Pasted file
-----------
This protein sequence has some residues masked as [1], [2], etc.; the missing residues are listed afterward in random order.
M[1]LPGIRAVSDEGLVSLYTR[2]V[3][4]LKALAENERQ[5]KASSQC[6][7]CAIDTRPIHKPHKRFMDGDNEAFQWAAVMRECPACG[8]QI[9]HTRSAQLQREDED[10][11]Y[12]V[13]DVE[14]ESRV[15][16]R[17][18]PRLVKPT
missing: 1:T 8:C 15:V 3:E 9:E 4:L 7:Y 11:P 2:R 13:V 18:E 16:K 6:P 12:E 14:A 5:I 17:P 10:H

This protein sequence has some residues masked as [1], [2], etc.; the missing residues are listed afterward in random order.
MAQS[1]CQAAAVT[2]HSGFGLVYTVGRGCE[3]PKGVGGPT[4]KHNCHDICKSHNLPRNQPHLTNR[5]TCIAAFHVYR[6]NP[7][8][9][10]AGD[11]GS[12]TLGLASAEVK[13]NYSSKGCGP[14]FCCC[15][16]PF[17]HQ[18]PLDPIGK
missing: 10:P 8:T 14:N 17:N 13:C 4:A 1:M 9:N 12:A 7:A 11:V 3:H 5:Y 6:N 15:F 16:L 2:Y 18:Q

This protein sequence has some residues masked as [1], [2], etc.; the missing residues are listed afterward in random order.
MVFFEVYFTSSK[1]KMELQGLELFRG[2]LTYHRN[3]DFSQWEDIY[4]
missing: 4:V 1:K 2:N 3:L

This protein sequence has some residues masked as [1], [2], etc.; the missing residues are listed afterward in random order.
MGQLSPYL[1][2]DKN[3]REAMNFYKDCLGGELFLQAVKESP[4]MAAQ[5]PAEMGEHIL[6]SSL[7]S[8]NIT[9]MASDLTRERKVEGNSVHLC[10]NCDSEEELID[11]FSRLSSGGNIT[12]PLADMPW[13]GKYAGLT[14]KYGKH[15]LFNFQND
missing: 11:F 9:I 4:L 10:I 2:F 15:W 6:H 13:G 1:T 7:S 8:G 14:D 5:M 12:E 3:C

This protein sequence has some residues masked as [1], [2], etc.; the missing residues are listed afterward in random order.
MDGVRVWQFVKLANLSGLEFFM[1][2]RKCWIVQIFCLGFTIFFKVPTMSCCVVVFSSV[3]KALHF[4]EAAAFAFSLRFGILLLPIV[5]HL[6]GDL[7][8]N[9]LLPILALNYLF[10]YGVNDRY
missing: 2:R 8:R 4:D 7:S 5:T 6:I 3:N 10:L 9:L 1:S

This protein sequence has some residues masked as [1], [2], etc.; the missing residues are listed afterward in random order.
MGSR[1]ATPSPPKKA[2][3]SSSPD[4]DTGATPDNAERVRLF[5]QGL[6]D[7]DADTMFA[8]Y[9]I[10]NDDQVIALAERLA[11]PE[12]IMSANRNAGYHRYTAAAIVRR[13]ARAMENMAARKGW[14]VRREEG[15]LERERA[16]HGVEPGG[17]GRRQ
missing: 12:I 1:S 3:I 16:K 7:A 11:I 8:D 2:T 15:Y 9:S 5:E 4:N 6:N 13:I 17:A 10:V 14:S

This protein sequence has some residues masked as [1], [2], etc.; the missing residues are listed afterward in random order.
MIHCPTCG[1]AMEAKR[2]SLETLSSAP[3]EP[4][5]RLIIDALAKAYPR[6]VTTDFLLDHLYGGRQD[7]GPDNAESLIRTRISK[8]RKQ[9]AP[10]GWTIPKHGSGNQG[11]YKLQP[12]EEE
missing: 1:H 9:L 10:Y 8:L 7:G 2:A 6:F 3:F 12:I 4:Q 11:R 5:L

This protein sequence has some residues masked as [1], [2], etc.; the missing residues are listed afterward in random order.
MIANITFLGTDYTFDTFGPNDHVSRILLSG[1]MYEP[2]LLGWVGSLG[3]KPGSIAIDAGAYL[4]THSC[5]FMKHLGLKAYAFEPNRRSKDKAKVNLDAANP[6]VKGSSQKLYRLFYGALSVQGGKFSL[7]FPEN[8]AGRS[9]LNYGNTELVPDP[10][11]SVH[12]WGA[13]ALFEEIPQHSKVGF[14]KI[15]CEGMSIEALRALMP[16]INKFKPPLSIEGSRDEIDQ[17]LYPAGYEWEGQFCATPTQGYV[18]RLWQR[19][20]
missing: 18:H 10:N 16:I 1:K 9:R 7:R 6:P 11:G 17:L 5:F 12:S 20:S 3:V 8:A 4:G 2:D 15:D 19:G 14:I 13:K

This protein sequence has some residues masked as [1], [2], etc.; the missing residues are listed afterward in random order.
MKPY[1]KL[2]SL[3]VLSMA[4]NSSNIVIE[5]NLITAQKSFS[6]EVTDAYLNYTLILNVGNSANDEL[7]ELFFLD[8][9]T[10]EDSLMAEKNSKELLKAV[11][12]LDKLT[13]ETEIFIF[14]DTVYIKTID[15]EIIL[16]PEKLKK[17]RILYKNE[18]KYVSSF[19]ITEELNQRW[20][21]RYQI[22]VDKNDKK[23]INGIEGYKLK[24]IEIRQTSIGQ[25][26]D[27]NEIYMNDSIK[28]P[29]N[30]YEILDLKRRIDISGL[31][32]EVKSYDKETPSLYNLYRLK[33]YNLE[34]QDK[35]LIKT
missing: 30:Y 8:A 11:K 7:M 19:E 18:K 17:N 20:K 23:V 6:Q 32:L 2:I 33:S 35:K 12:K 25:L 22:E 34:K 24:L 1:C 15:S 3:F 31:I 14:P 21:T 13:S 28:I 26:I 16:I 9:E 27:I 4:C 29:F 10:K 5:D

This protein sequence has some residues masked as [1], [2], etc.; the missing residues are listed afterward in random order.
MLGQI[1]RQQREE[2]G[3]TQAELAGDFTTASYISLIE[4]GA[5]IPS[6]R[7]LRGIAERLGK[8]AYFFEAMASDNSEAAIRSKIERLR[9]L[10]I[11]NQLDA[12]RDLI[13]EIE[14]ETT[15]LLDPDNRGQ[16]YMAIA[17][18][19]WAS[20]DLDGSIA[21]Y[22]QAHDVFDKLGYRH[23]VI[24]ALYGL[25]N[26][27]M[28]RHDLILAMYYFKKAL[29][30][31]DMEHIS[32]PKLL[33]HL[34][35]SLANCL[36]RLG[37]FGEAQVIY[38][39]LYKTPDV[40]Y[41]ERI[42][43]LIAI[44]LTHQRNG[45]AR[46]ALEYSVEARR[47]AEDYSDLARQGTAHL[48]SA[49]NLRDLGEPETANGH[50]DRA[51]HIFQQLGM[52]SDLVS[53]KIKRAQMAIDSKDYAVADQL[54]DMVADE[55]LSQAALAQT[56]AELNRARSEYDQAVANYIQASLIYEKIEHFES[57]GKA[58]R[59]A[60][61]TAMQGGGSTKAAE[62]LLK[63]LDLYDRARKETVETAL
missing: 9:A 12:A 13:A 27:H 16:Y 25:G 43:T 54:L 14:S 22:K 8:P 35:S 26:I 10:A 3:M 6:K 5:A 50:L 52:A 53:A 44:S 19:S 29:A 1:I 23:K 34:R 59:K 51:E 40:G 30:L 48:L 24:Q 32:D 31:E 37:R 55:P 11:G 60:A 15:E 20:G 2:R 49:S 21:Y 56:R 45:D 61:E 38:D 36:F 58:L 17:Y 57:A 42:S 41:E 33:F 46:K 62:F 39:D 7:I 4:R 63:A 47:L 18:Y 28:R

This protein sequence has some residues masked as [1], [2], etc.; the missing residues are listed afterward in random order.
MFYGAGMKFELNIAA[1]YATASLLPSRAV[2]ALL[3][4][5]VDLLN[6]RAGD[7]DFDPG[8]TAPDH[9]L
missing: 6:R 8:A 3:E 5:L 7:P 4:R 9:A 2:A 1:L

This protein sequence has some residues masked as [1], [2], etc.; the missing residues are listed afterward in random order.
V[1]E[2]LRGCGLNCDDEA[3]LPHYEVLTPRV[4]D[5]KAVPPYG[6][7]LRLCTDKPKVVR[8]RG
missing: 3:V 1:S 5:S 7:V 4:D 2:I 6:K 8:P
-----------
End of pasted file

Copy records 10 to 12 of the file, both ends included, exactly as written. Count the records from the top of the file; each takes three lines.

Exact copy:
This protein sequence has some residues masked as [1], [2], etc.; the missing residues are listed afterward in random order.
MLGQI[1]RQQREE[2]G[3]TQAELAGDFTTASYISLIE[4]GA[5]IPS[6]R[7]LRGIAERLGK[8]AYFFEAMASDNSEAAIRSKIERLR[9]L[10]I[11]NQLDA[12]RDLI[13]EIE[14]ETT[15]LLDPDNRGQ[16]YMAIA[17][18][19]WAS[20]DLDGSIA[21]Y[22]QAHDVFDKLGYRH[23]VI[24]ALYGL[25]N[26][27]M[28]RHDLILAMYYFKKAL[29][30][31]DMEHIS[32]PKLL[33]HL[34][35]SLANCL[36]RLG[37]FGEAQVIY[38][39]LYKTPDV[40]Y[41]ERI[42][43]LIAI[44]LTHQRNG[45]AR[46]ALEYSVEARR[47]AEDYSDLARQGTAHL[48]SA[49]NLRDLGEPETANGH[50]DRA[51]HIFQQLGM[52]SDLVS[53]KIKRAQMAIDSKDYAVADQL[54]DMVADE[55]LSQAALAQT[56]AELNRARSEYDQAVANYIQASLIYEKIEHFES[57]GKA[58]R[59]A[60][61]TAMQGGGSTKAAE[62]LLK[63]LDLYDRARKETVETAL
missing: 9:A 12:A 13:A 27:H 16:Y 25:G 43:T 54:L 14:S 22:K 8:P 35:S 26:I 10:A 3:M 6:K 5:A 50:L 52:A 53:A 44:S 19:S 29:A 1:I 23:K 34:R 59:K 51:E 40:G 30:L 48:L 24:Q 32:D 31:E 37:R 55:P 11:G 60:A 15:E 20:G 2:R 49:S 21:Y 56:R 45:D 61:E 38:D 36:F 58:L 17:Y 57:A 42:S 41:E 33:F 46:K 62:F 39:D 7:I 4:R 63:A 47:L 18:Y 28:R

This protein sequence has some residues masked as [1], [2], etc.; the missing residues are listed afterward in random order.
MFYGAGMKFELNIAA[1]YATASLLPSRAV[2]ALL[3][4][5]VDLLN[6]RAGD[7]DFDPG[8]TAPDH[9]L
missing: 6:R 8:A 3:E 5:L 7:P 4:R 9:A 2:A 1:L

This protein sequence has some residues masked as [1], [2], etc.; the missing residues are listed afterward in random order.
V[1]E[2]LRGCGLNCDDEA[3]LPHYEVLTPRV[4]D[5]KAVPPYG[6][7]LRLCTDKPKVVR[8]RG
missing: 3:V 1:S 5:S 7:V 4:D 2:I 6:K 8:P